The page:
It has long been said of the United States economy that when the U.S. sneezes, the rest of the world catches pneumonia. With China now being the world’s second largest economy and its primary economic growth engine, one has to wonder whether the same might be said of China.
This comparison is all the more relevant today when the Chinese economic recovery is being challenged by a renewed outbreak of the COVID-19 pandemic at a time that several serious weaknesses cast a dark cloud over that country’s long-run economic outlook.
In the decade following the 2008-2009 Great Recession, China’s impressively rapid economic growth made it the main engine of the world economic recovery. Its rapidly expanding economy provided growing export markets, especially for its Asian neighbors. Meanwhile, its insatiable demand for international commodities provided much needed support to the emerging market economies.
Over the past year, after a brief COVID pause, this pattern seems to have reasserted itself as China was the earliest among the world’s major countries to bring the pandemic under control. That enabled its economy to recover rapidly from its COVID-19 induced recession. Once again this provided growing export markets for its Asian neighbors as well as substantial support to a strong rebound in international commodity prices so beneficial to the emerging market economies.
A recent outbreak of the delta variant in China poses an immediate challenge to its continued role as the world economy’s main growth engine. Several Chinese regions have reimposed economic lockdowns as the Chinese government adopts a zero-tolerance approach to the pandemic. While such an approach is likely to be in the country’s long-term economic interest, it will cause short-term problems for the country’s economic recovery.
Any delta-induced Chinese economic slowdown would be occurring at a time that the country faces serious longer-term economic challenges.
The government’s recent crackdown on its high-tech sector, together with its efforts to give preference to its public sector over its private sector, represents at least a partial reversal of Deng Xiaoping’s economic reforms in the 1980s that underpinned the Chinese economic miracle.
At the same time, slower economic growth will make it more difficult for the Chinese authorities to deal with its credit market bubble, which is among the largest in the world. That, in turn, threatens to replicate in China the Japanese economic slowdown of the 1990s, with a rise in zombie companies and the clogging up of bank balance sheets with non-performing loans.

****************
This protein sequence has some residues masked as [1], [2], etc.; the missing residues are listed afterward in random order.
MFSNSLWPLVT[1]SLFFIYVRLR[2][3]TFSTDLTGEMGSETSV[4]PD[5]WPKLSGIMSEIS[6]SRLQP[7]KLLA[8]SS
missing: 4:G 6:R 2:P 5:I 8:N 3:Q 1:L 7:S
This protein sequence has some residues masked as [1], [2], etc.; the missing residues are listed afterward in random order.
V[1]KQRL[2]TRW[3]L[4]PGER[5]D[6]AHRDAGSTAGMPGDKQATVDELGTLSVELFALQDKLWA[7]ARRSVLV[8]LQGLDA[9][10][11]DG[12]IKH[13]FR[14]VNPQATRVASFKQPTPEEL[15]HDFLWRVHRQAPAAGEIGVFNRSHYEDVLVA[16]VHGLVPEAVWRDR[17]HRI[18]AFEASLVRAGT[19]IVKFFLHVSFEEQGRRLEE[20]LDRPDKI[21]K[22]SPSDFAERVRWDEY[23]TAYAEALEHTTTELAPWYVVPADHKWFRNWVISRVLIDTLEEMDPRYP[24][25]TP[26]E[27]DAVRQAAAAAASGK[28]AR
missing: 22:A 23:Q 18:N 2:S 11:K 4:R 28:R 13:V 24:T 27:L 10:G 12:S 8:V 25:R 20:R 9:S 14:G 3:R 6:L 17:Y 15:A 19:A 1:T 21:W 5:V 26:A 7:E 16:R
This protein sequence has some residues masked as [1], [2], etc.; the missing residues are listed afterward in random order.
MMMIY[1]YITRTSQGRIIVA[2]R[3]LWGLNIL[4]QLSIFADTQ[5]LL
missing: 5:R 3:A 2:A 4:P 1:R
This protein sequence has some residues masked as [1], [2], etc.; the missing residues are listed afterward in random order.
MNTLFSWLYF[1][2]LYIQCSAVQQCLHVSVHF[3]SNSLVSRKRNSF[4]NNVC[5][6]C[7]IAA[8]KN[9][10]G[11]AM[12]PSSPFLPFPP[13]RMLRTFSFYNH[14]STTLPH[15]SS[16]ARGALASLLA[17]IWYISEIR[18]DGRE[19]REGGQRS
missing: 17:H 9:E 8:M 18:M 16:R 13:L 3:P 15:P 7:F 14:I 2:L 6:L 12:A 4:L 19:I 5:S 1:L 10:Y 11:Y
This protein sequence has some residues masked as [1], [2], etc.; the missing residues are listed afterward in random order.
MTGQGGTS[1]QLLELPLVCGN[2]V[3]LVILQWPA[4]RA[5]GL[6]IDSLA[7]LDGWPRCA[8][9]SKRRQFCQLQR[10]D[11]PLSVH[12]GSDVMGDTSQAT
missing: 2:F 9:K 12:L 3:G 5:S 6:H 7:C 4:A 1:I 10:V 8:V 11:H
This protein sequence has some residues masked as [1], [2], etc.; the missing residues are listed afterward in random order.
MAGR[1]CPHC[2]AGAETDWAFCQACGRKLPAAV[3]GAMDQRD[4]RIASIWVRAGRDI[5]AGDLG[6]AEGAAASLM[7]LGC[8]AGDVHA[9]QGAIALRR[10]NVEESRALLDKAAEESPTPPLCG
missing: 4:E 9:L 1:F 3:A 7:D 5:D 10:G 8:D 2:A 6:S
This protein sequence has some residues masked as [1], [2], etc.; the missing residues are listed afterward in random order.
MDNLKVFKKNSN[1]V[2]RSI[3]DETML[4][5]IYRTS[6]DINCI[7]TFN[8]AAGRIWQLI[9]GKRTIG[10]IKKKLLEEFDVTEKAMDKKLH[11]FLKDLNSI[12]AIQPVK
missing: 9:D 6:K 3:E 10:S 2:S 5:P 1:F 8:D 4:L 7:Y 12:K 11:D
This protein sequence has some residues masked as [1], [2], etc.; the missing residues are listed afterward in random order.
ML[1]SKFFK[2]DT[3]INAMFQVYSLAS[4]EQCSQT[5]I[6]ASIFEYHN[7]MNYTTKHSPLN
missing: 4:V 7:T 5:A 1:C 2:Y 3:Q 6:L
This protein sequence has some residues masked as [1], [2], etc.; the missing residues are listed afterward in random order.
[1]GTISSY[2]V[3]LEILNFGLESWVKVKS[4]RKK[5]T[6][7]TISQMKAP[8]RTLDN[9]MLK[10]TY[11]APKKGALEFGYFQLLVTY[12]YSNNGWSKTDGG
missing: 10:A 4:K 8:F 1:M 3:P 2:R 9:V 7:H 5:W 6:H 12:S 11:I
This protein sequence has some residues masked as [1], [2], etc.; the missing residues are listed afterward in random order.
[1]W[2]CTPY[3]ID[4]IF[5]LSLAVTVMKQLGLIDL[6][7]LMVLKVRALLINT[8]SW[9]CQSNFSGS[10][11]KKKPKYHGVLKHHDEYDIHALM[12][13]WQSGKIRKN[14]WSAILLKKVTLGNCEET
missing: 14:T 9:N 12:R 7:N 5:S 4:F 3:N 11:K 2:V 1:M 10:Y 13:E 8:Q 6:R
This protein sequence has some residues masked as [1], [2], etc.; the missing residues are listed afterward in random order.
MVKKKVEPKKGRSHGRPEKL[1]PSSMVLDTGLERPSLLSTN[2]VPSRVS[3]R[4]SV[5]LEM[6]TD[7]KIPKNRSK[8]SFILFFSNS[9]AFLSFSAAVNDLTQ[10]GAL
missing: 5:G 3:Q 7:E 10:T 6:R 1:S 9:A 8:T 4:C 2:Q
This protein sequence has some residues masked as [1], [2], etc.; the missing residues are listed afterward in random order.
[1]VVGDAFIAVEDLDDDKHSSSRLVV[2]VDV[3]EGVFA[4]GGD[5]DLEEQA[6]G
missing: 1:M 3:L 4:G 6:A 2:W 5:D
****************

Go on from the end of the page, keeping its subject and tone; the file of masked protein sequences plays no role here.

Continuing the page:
A Chinese economic slowdown could have serious spillover effects to the rest of the global economy. The U.S. and European economic recoveries are already being hobbled by supply-chain problems in the rest of Asia. China’s Asian neighbors are struggling with their own delta waves, which are inducing them too to lockdown parts of their economies.
Meanwhile, the highly indebted and under-vaccinated emerging market economies are in a weak position to weather a renewed slump in international commodity prices and a contraction in their export markets.
Equally troubling is the risk that a Chinese economic slowdown could burst the global “everything” bubble that now characterizes the world’s equity, housing and debt markets. Those bubbles are premised on the assumption that today’s ultra-low interest rates will last forever, and that the world economy will continue to recover smoothly from its COVID-induced damaged. A prolonged Chinese economic slowdown could throw that assumption into serious question and be the trigger that bursts the bubble.
One upside to a Chinese-induced world economic slowdown is that it would reduce the risk of U.S. economic overheating and inflation from today’s excessively expansive budget and monetary policy stances.
But we would all be better off if China could somehow quickly contain its economically damaging delta wave and if the U.S. addressed the threat of economic overheating by tightening its economic policy.
Desmond Lachman is a senior fellow at the American Enterprise Institute. He was formerly a deputy director in the International Monetary Fund’s Policy Development and Review Department and the chief emerging market economic strategist at Salomon Smith Barney.